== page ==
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Vet Talk: Persistently Infected Bovine Viral Diarrhea Virus - Why is it a problem?

Dr. Don Coover, DVM, SEK Genetics

I am often presented with a producer that finds he is having trouble with open cows, “poor doing” cows or sick calves, cows with lower than expected fertility, or other non-specifiic production problems. While these problems can be due to a lot of causes (like poor nutrition, stressful conditions, ect.), I am always concerned about animals in the herd that may be persistently infected with a BVD virus (or PI BVD).

Most producers recognize when their cattle are suffering from stressful conditions like drought or cold muddy conditions that limit production goals. These conditions are obvious. But when a herd is suffering the consequences of having PI BVD animals in their midst, the cause for all these production losses is anything but obvious. Many PI animals appear healthy, are in good flesh, alert, and apparently normal. The problem is that PI animals shed enormous quantities of the BVD virus continuously, infecting and re-infecting their herd mates as long as the PI animal is alive. While it is true that PI animals appear healthy, at least for a while, many of these PI calves will die before one year of age. Some will survive much longer.

Recently, a producer brought in 8 heifers for us to AI. We synchronized the heifers, caught heats and AI’d them to expensive bulls. I asked the producer about testing for Neospora and PI BVD but he did not want to spend the money and he vaccintated his whole herd for BVD annually.

After AI’ing, the heifers, we sent them home, confident that we should get good results. At 35 days of gestation, the producer pulled blood and sent it in to us to run a pregnancy test. Only one was pregnant. I immediately suspected a problem and asked the producer to BVD test the calves that were around the heifers. He said “No”, saying they had already spent enough on the AI project. Since I still had the blood, I had the lab tech test the samples for BVD. One of the eight was a persistently infected with BVD I am confident that was the reason we had such poor results on the AI project. Since then, we showed him the results and he has tested the rest of his herd, finding 2 more PI animals of the 60 cow herd.

The point is, even good producers can have a significant BVD problem and not know it. The only way to be sure that you do not have BVD issues, and the losses associated with BVD, is to test for it.
I strongly encourage producers to test all animals in their herd for BVD, directly or indirectly, and any new animals. You only need to test each animal once since they are born with it and cannot become a persistently infected after birth. Another thing to remember is that PI cows ALWAYS have PI calves but most PI calves come from “clean” cows.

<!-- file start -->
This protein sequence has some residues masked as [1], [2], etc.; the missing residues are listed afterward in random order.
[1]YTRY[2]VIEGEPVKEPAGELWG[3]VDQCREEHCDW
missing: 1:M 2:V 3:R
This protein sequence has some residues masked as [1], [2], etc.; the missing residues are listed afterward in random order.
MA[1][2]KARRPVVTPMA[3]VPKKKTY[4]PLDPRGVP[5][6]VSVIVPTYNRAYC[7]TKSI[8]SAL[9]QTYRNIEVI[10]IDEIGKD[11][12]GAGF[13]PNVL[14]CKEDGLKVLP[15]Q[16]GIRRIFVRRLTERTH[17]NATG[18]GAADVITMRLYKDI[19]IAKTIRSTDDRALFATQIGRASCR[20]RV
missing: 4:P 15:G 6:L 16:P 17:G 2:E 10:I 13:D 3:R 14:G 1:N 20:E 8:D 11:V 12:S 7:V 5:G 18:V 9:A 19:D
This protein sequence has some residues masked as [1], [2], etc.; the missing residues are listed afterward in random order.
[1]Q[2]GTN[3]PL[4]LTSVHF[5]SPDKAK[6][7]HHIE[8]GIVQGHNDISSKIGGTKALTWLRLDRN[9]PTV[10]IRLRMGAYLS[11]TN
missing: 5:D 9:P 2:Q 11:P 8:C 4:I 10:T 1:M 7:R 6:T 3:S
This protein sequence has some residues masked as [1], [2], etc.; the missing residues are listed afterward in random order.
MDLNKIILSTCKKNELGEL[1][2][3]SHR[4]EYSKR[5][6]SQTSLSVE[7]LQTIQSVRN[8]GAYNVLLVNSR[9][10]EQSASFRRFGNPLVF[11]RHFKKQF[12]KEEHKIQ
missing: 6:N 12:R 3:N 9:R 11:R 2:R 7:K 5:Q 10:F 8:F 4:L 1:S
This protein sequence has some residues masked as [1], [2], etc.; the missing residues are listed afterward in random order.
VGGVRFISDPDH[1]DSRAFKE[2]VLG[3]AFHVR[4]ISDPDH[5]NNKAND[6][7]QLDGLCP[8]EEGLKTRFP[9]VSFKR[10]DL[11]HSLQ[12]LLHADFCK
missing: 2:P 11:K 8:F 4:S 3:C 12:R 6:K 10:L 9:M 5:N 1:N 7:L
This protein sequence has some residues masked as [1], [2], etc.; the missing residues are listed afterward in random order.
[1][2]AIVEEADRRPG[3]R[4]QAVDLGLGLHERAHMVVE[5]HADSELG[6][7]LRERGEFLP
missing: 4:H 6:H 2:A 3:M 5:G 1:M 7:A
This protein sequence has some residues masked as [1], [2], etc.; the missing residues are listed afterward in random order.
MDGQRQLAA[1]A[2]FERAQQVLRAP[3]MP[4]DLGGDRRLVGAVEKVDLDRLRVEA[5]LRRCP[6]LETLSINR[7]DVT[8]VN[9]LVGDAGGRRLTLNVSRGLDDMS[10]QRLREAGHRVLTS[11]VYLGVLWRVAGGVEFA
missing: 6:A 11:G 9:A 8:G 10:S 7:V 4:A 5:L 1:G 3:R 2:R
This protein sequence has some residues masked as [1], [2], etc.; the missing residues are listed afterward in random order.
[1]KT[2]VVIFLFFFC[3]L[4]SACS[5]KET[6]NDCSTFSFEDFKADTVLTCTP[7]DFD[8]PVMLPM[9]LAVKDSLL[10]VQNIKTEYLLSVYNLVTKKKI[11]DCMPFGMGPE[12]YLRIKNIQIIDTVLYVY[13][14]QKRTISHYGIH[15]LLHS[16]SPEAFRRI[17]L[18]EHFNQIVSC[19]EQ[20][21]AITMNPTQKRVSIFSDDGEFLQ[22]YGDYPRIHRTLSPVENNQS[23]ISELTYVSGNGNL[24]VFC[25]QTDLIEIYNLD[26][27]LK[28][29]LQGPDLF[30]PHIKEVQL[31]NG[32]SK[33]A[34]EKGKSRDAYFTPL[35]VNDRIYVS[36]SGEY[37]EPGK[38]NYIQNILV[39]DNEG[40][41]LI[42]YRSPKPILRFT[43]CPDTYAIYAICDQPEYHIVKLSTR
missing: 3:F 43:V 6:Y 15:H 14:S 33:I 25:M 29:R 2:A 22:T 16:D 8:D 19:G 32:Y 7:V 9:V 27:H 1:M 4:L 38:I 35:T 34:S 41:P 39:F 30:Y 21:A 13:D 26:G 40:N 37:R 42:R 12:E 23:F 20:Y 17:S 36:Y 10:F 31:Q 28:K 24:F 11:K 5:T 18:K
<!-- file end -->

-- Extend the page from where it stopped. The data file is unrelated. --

BVD is a virus that is strongly immunosuppressive, and is a common cause of abortion and makes cows more susceptible to other illnesses like respiratory disease, scours, pinkeye, foot rot, and so on.
Vaccinating with a good BVD vaccine is a good herd health practice, but you cannot vaccinate your way out of an existing PI BVD problem. A BVD vaccine is a good insurance against developing a problem, but testing is the only way to be certain that you don’t have a problem.

Here is a good 3-step program to control against BVD:

1. Test all of your herd, directly or indirectly. If you know which calf goes with which cow, test the calves. If the calf is negative, the cow is negative. If the calf is positive with BVD, test the cow.

2. Test all the bulls, new additions to the herd, and all newborn calves (including stillborn calves or young calves that die which have not been tested).

3. If you find a PI, remove it from the herd immediately and work with your vet to develop a plan to clean up your herd.

I test all my calves, and everything I buy, raise, and sell for PI BVD. The test you use is important, also. I strongly recommend against “pooling” samples to save testing costs. “Pooling” samples dilutes the sensitivity of the test.
PI BVD is a problem we see often here at SEK Genetics lab. We do a lot of testing for it from producers all over the country. We test ear notches, whole blood, or serum. The average incidence of positive samples runs about 1%-4% per hundred. Even this very low incidence causes lots of problems in herds because of the positive animals shedding so much virus.

The cost of testing for BVD at SEK Genetics is $3.50 per sample. We use a USDA licensed ELISA test made by IDEXX. You only need to test the animal once. A PI animal is born with it and they die with it. Negative animals are always negative. The animal is infected as a fetus.

If you have additional questions about PI BVD animals, or programs to guard against developing them in your herd, contact me, Dr. Don Coover, DVM, at SEK Genetics: 620-763-2211. If you want to arrange for testing or sending samples in for testing, contact the office staff at the same number or find more information at SEKGENETICS.COM.


 More Vet Talk: Heifer Replacement 
 More Vet Talk: Neospora Infections 

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